To accurately examine the relationships between the amount of smoking versus levels of craving for smoking, depression, and menstrual phase-associated symptoms among the menstrual, follicular, and luteal phases, we improved the methodological issues described in former studies. The first problematic issue is the definition of the menstrual phases. We clearly defined the menstrual phases for each subject, as described in Materials and Methods. Benowitz et al. reported that estrogens accelerated the nicotine metabolism by comparison between women versus men [18], but the activity of cytochrome P450 2A6, which is primarily responsible for nicotine metabolism, was not affected by menstrual cycle phase [19]. Since the level of sex hormones fluctuated during the menstrual cycle, the association of ovarian hormones and smoking behavior has been examined in recent psychological studies [20-22]. These studies attempted to directly examine the pharmacological effect of progesterone and/or estrogen (e.g., hormonal contraception) on women’s sensitivity to nicotine, but such effects on smoking behavior are also unclear. As oral contraceptives were reported to accelerate the nicotine metabolism [18], women using hormonal contraceptives were excluded. Secondly, there is an issue with the method for measuring breath CO and urinary cotinine levels as objective indices of the amount of smoking. In previous studies [6,7,9,10], these biomarkers were measured once in each menstrual cycle when the subjects visited a hospital or research institution. Since the amount of smoking can vary every day, measurement should be performed much more frequently. In the present study, breath CO levels were measured every day to reduce such bias. Additionally, Craig et al. [2] mentioned that women smokers tended to drink alcohol before a menstrual period, which could have caused an increase in the amount of smoking in the luteal phase. In this study, the data on days when the subjects drank alcohol or had no chance to smoke were excluded from the statistical analysis. We then concluded that the number of cigarettes smoked by young Japanese women and their breath CO levels significantly increased in the luteal phase compared with the follicular phase.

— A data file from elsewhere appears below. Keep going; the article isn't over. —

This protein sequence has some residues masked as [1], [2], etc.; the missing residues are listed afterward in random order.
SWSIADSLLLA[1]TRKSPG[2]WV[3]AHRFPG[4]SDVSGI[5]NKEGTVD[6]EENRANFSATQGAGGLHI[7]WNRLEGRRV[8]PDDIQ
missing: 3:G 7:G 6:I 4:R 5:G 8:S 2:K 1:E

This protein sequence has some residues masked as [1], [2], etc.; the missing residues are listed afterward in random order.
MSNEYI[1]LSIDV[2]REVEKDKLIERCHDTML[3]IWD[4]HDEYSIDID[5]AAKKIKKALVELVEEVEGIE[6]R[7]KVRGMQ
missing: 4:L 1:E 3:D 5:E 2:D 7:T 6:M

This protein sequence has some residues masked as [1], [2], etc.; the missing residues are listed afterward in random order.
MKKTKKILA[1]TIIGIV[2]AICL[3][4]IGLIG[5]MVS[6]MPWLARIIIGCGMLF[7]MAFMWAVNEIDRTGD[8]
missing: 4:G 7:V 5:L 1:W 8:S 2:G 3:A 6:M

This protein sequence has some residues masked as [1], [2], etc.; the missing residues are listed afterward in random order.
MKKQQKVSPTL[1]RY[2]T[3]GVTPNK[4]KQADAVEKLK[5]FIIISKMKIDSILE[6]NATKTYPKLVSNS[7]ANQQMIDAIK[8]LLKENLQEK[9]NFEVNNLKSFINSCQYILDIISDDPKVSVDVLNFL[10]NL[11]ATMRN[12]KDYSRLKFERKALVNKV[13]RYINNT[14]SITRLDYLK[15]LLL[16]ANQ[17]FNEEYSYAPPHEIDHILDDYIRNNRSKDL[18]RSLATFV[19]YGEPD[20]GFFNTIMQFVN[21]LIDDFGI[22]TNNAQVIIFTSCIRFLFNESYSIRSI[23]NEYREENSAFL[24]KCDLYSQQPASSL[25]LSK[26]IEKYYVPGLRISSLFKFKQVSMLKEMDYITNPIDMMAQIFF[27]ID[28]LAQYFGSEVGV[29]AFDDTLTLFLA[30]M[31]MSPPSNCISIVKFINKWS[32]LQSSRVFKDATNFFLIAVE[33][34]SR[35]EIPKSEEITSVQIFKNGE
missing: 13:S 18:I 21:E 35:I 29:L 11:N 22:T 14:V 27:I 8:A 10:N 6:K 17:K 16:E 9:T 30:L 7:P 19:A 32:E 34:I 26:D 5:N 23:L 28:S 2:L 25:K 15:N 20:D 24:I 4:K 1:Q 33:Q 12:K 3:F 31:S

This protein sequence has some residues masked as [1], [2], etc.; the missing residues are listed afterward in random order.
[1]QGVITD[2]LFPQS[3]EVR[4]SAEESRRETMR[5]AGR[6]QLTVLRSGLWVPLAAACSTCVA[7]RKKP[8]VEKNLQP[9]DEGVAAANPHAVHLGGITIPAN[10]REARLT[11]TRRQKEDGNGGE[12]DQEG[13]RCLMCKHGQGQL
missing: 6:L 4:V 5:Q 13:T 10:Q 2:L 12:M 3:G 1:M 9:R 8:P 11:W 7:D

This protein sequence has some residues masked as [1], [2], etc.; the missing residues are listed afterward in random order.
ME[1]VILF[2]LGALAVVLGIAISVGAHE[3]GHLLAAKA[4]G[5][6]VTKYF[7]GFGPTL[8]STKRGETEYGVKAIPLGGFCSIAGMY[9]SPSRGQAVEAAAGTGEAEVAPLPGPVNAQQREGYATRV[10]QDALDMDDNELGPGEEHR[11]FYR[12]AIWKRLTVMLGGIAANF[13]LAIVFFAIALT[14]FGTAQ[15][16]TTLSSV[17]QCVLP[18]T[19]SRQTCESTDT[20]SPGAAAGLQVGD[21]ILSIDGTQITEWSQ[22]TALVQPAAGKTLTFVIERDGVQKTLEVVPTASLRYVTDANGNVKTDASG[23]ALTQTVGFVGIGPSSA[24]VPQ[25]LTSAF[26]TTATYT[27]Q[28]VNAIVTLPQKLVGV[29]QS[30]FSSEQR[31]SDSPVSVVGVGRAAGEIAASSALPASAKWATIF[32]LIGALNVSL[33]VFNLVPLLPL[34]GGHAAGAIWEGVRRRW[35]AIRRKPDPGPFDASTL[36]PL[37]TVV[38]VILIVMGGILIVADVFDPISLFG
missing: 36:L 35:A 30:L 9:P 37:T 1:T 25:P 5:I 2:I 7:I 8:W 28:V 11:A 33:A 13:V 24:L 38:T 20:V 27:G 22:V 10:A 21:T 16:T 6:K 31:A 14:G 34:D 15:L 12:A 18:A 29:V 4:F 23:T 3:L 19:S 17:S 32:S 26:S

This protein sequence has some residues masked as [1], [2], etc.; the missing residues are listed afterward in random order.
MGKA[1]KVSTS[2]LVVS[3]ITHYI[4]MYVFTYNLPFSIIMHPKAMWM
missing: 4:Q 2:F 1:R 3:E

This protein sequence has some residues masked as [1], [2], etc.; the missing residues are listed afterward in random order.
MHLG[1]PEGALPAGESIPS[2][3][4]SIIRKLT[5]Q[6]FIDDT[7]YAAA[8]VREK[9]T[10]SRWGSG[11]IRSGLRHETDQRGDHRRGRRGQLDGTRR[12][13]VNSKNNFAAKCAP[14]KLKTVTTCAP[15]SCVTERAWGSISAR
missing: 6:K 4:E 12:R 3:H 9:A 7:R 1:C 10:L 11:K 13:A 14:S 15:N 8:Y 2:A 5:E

In this study, the level of craving for smoking in young Japanese women smokers in the menstrual and luteal phases was higher compared to the follicular phase without smoking cessation. Just as a long period of smoking cessation induces withdrawal symptomatology, a strong craving for smoking is sometimes noted even in smokers. Previous studies reported that the level of craving for smoking was higher and the power of concentration was decreased more in the menstrual phase compared with the follicular phase [6], and that withdrawal symptoms worsened in the luteal phase [6,7,23]. The present study also identified a strong positive correlation between the levels of craving for smoking and the amount of smoking in the luteal phase.